“You can be anything you want to be” are encouraging words to a child, but when it’s not followed up with how-to instructions, it makes you wonder how valuable those words are really worth. The reality is that children are born with talents that need to be nurtured for them to mature into their potential greatness. To help parents and guardians expose their children to different career opportunities, The National Take Our Daughters and Sons to Work foundation sponsors Take Our Daughters and Sons to Work Day on the fourth Thursday in April each year.
The purpose of this day is for children to attend work with their parents and guardians to learn about what they and their business do. Last year, 40 million people participated in the program alone in the U.S.
I still have memories of participating in this event as a child when my dad took my brothers and me to work with him. He worked as a case examiner in the medical records department of a local hospital in Baltimore. This experience taught me at a young age that you didn’t have to be a doctor or nurse to work in the hospital. I also discovered that I never wanted to work in a hospital because it reeked of bandages and hand sanitizer. I knew I couldn’t stomach that smell everyday.
Thankfully, I learned early on (and saved my parents time and money) that being a doctor or nurse was not in my future. The point I’m making is that children tend to remember what they experience instead of what they are told. Invest in your child’s future career by allowing your child to attend work with you this National Take Our Daughters and Sons to Work Day.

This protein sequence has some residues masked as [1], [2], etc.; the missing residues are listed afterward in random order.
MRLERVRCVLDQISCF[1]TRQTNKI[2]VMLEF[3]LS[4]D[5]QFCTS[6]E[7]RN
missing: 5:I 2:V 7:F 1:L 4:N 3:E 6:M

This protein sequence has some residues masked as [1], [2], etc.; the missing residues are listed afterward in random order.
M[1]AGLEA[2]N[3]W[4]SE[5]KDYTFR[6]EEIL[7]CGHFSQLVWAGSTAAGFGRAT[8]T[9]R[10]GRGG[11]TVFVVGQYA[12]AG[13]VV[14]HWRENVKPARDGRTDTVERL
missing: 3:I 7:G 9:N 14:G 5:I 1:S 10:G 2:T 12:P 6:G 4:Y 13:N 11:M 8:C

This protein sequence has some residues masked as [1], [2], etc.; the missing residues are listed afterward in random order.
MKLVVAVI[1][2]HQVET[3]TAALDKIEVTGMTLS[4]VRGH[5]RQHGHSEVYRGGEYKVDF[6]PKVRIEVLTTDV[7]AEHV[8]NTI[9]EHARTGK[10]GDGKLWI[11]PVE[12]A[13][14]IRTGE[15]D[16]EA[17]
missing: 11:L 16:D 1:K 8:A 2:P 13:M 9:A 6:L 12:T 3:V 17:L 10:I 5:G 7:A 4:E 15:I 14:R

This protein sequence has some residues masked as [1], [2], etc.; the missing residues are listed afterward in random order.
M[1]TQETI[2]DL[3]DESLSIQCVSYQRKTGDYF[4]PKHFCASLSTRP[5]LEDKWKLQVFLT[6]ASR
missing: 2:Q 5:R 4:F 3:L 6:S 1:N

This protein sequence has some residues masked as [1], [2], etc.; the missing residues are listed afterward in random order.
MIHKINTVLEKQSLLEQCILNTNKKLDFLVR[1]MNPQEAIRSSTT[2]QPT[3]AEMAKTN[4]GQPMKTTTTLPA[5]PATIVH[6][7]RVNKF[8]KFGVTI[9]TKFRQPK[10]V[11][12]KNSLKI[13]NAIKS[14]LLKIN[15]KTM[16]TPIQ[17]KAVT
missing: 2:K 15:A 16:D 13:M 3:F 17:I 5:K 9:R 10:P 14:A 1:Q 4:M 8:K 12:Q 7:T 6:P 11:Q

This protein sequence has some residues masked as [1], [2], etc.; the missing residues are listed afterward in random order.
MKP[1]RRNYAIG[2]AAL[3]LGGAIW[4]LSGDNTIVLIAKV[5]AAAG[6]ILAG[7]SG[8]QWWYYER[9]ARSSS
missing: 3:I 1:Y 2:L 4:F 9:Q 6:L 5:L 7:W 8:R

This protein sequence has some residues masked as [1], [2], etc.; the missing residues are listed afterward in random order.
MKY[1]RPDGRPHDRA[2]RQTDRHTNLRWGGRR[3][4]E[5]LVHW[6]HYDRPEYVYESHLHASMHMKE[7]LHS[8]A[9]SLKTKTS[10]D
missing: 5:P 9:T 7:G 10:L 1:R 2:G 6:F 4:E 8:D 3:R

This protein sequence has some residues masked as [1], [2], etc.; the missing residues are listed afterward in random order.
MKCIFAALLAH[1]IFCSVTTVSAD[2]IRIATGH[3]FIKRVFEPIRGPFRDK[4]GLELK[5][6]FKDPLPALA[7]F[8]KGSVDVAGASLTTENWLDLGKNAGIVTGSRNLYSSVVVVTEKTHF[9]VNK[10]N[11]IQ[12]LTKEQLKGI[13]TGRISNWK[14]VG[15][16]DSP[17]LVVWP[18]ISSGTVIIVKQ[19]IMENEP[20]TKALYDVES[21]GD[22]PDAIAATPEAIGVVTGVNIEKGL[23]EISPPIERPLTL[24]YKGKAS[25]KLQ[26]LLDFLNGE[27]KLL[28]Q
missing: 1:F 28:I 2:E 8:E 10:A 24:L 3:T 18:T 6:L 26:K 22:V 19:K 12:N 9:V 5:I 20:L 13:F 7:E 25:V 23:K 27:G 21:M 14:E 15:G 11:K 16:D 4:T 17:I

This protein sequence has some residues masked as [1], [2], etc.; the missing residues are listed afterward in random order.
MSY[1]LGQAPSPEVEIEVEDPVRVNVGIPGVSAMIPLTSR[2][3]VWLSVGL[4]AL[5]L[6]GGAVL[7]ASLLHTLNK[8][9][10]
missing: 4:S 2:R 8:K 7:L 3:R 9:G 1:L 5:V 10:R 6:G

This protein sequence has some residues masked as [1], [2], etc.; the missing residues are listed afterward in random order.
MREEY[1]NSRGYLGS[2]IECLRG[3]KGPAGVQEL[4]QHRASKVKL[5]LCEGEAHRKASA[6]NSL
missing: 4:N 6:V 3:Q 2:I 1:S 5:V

Here are four reasons why taking your child to work is an investment in their future career.
-The Take Our Daughters and Sons to Work foundation recommends children ages 8 to 18 participate in the program each year. If you were to participate each year, this is up to ten years’ worth of workplace exposure for your child.
-Participating in this program can be great networking for your child, which can lead to an internship, job and/or professional reference.
-Your child can add this experience to their first resume. Although it’s not paid work experience, it shows potential employers that they have been exposed to the work environment. This will be helpful as they begin to build their resume and apply for after school, summer jobs, and also college.
-Although they may learn what you do and not be interested, it’s still a step forward in the right direction. Process of elimination is a benefit in helping children to discover who and what they want to become professionally.
Black Enterprise Contributors Network